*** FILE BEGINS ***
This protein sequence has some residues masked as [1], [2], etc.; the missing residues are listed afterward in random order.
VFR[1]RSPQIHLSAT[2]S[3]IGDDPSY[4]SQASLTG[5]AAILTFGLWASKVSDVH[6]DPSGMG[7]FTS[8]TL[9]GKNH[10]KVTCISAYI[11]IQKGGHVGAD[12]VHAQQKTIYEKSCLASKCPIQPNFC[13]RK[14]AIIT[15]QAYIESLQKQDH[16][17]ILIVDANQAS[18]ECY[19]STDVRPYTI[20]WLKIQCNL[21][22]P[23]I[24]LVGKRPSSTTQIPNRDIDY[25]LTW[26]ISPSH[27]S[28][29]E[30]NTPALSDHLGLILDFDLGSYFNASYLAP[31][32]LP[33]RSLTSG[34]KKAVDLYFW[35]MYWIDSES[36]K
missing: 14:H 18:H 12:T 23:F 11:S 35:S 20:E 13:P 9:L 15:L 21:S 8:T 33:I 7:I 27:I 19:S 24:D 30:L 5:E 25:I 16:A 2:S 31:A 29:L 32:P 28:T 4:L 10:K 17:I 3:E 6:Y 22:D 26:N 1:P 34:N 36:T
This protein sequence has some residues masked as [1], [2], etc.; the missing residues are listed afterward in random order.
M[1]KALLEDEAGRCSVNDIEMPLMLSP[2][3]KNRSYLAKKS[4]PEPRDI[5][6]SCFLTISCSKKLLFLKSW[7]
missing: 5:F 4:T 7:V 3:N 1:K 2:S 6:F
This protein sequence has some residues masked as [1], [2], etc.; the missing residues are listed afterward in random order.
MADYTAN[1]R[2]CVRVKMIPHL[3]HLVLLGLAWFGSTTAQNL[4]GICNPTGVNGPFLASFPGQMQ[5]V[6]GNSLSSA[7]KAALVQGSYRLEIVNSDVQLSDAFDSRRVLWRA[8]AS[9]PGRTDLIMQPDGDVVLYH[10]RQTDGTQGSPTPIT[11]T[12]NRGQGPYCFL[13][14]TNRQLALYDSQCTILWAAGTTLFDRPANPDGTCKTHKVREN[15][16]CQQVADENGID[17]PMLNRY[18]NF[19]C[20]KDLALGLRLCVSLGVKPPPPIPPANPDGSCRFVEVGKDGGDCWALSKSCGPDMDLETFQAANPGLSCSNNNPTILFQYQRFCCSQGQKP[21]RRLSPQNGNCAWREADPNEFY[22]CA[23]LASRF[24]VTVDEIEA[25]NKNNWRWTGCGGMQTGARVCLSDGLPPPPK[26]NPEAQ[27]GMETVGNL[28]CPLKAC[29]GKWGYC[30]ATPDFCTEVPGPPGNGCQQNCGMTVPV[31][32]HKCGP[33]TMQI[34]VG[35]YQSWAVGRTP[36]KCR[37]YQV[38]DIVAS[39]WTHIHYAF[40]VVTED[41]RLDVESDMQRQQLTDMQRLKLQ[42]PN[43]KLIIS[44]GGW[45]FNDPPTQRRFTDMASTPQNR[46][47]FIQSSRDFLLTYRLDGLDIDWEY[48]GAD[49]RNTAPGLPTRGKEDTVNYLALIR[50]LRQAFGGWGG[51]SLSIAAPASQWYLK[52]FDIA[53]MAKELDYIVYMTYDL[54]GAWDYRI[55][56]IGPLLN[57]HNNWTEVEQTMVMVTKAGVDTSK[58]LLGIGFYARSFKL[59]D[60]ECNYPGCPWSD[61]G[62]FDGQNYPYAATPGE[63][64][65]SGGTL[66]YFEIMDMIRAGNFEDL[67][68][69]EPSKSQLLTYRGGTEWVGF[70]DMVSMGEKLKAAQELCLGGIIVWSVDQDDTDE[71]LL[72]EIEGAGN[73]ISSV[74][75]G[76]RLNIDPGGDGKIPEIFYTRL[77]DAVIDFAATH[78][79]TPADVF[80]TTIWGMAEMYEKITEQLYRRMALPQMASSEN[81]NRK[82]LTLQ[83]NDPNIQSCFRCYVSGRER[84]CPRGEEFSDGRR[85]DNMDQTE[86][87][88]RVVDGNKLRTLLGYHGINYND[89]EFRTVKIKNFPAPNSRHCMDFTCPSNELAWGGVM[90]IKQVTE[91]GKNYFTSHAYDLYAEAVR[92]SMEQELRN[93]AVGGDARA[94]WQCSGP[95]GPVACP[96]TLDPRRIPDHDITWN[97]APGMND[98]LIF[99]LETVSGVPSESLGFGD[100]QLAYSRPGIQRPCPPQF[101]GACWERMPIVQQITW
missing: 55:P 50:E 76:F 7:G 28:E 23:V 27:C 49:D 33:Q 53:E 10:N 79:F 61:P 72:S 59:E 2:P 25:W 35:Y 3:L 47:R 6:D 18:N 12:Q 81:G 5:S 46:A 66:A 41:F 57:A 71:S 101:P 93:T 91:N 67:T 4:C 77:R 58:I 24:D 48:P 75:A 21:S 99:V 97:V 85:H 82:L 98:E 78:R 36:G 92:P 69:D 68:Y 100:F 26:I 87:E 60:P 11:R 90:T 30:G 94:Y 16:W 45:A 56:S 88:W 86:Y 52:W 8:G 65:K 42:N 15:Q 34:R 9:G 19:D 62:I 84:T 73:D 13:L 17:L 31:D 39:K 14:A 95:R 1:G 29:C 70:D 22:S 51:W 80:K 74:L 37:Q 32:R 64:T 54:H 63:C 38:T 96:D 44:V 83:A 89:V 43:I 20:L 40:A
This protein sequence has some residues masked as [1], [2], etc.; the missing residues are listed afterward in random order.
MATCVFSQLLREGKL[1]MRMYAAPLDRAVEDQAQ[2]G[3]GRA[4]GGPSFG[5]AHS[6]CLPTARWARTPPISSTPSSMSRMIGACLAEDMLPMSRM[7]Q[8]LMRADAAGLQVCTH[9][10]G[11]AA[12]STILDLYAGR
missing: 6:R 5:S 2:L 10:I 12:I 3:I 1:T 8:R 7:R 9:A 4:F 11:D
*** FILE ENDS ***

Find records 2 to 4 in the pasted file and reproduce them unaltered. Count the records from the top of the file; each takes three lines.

This protein sequence has some residues masked as [1], [2], etc.; the missing residues are listed afterward in random order.
M[1]KALLEDEAGRCSVNDIEMPLMLSP[2][3]KNRSYLAKKS[4]PEPRDI[5][6]SCFLTISCSKKLLFLKSW[7]
missing: 5:F 4:T 7:V 3:N 1:K 2:S 6:F
This protein sequence has some residues masked as [1], [2], etc.; the missing residues are listed afterward in random order.
MADYTAN[1]R[2]CVRVKMIPHL[3]HLVLLGLAWFGSTTAQNL[4]GICNPTGVNGPFLASFPGQMQ[5]V[6]GNSLSSA[7]KAALVQGSYRLEIVNSDVQLSDAFDSRRVLWRA[8]AS[9]PGRTDLIMQPDGDVVLYH[10]RQTDGTQGSPTPIT[11]T[12]NRGQGPYCFL[13][14]TNRQLALYDSQCTILWAAGTTLFDRPANPDGTCKTHKVREN[15][16]CQQVADENGID[17]PMLNRY[18]NF[19]C[20]KDLALGLRLCVSLGVKPPPPIPPANPDGSCRFVEVGKDGGDCWALSKSCGPDMDLETFQAANPGLSCSNNNPTILFQYQRFCCSQGQKP[21]RRLSPQNGNCAWREADPNEFY[22]CA[23]LASRF[24]VTVDEIEA[25]NKNNWRWTGCGGMQTGARVCLSDGLPPPPK[26]NPEAQ[27]GMETVGNL[28]CPLKAC[29]GKWGYC[30]ATPDFCTEVPGPPGNGCQQNCGMTVPV[31][32]HKCGP[33]TMQI[34]VG[35]YQSWAVGRTP[36]KCR[37]YQV[38]DIVAS[39]WTHIHYAF[40]VVTED[41]RLDVESDMQRQQLTDMQRLKLQ[42]PN[43]KLIIS[44]GGW[45]FNDPPTQRRFTDMASTPQNR[46][47]FIQSSRDFLLTYRLDGLDIDWEY[48]GAD[49]RNTAPGLPTRGKEDTVNYLALIR[50]LRQAFGGWGG[51]SLSIAAPASQWYLK[52]FDIA[53]MAKELDYIVYMTYDL[54]GAWDYRI[55][56]IGPLLN[57]HNNWTEVEQTMVMVTKAGVDTSK[58]LLGIGFYARSFKL[59]D[60]ECNYPGCPWSD[61]G[62]FDGQNYPYAATPGE[63][64][65]SGGTL[66]YFEIMDMIRAGNFEDL[67][68][69]EPSKSQLLTYRGGTEWVGF[70]DMVSMGEKLKAAQELCLGGIIVWSVDQDDTDE[71]LL[72]EIEGAGN[73]ISSV[74][75]G[76]RLNIDPGGDGKIPEIFYTRL[77]DAVIDFAATH[78][79]TPADVF[80]TTIWGMAEMYEKITEQLYRRMALPQMASSEN[81]NRK[82]LTLQ[83]NDPNIQSCFRCYVSGRER[84]CPRGEEFSDGRR[85]DNMDQTE[86][87][88]RVVDGNKLRTLLGYHGINYND[89]EFRTVKIKNFPAPNSRHCMDFTCPSNELAWGGVM[90]IKQVTE[91]GKNYFTSHAYDLYAEAVR[92]SMEQELRN[93]AVGGDARA[94]WQCSGP[95]GPVACP[96]TLDPRRIPDHDITWN[97]APGMND[98]LIF[99]LETVSGVPSESLGFGD[100]QLAYSRPGIQRPCPPQF[101]GACWERMPIVQQITW
missing: 55:P 50:E 76:F 7:G 28:E 23:V 27:C 49:D 33:Q 53:E 10:N 79:F 61:P 72:S 59:E 2:P 25:W 35:Y 3:L 47:R 6:D 18:N 12:Q 81:G 5:S 46:A 66:A 41:F 57:A 71:S 101:P 93:T 91:N 67:T 4:C 77:R 58:I 24:D 48:P 75:A 21:S 99:V 97:V 85:H 82:L 98:E 78:R 36:G 92:P 69:D 68:Y 100:F 26:I 87:E 60:P 11:R 90:T 30:G 94:Y 16:W 45:A 56:S 88:W 86:Y 52:W 8:G 65:K 42:N 15:Q 34:R 9:G 19:D 62:I 84:T 73:D 13:L 17:L 31:D 39:K 14:A 95:R 1:G 29:C 70:D 22:S 51:W 80:K 74:L 37:Q 32:R 64:T 54:H 63:C 38:T 96:D 44:V 83:A 89:V 43:I 20:L 40:A
This protein sequence has some residues masked as [1], [2], etc.; the missing residues are listed afterward in random order.
MATCVFSQLLREGKL[1]MRMYAAPLDRAVEDQAQ[2]G[3]GRA[4]GGPSFG[5]AHS[6]CLPTARWARTPPISSTPSSMSRMIGACLAEDMLPMSRM[7]Q[8]LMRADAAGLQVCTH[9][10]G[11]AA[12]STILDLYAGR
missing: 6:R 5:S 2:L 10:I 12:I 3:I 1:T 8:R 7:R 9:A 4:F 11:D